The limitations of the 8-bit NES – the console Haunted ’86 was designed for – add to its creeps. A tight, restrictive color palette locks Haunted ’86 to using extensive black. That means ledges and background objects appear to just peek out, their edges highlighted. It’s mood where so few games of this ilk even try.
Haunted ’86 notes the year of this story. That’s important. It’s a game of nostalgia for that period, with winks at kids fiction like The Goonies and classic monster horror. Halloween night sees zombies roaming through the sewers. Eliminating them means knocking off their head then throwing it, hopefully slamming against other zombies. Crows drop down from the skies, only their eyes highlighted against the nighttime backdrop. There’s a Kraken of sorts too, or maybe it’s just a giant squid; either way, it’s dangerous.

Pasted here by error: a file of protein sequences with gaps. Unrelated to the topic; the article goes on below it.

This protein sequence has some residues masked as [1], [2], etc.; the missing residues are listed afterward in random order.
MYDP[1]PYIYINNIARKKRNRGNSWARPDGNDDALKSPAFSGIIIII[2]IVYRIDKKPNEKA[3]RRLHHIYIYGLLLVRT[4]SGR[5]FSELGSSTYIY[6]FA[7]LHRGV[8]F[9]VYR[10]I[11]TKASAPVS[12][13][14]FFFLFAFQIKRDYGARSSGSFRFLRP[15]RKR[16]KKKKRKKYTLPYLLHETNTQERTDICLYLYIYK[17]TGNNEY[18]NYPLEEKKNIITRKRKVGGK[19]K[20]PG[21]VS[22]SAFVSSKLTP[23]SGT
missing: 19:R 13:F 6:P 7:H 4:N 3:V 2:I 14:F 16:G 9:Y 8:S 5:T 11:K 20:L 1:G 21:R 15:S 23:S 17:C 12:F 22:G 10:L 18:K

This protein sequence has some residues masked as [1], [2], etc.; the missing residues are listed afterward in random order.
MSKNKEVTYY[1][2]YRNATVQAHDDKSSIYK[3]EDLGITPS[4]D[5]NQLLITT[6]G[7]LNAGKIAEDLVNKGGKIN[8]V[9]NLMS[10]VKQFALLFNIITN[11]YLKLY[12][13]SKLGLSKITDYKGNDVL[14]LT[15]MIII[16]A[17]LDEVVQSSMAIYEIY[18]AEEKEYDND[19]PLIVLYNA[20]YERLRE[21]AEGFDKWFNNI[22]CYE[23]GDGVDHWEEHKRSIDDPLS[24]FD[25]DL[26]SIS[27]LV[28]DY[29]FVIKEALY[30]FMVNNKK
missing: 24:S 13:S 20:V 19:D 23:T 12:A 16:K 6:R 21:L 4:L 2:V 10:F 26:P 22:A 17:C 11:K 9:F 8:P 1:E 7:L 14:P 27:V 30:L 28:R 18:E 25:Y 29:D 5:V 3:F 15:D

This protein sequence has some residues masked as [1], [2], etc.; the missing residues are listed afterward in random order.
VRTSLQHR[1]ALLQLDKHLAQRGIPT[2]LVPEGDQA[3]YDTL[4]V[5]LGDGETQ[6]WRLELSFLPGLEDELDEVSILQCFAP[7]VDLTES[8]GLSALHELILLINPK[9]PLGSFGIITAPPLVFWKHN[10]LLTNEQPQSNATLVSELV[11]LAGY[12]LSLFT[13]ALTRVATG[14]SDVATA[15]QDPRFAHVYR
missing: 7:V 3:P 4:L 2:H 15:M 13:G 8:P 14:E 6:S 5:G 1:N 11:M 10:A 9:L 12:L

This all happens because of a mystical map, granting two heroes their powers. As a fetch quest, Haunted’86 embraces the imagination and play that kids engage in. General spookiness feels like part of their game, goofing around on Halloween night while pretending to dropkick the frights they caught on a fuzzy over-the-air broadcast of Night of the Living Dead. Haunted ’86 is often awkward and loose. That’s not inappropriate, considering. No kid ever masters the art of zombie punching.
In terms of capturing the childhood vibe of Halloween, Haunted ’86 lacks the charm of say, Costume Quest. There’s less imagination here, impacted by the choice of hardware, but working around those restrictions for something kooky and pleasing.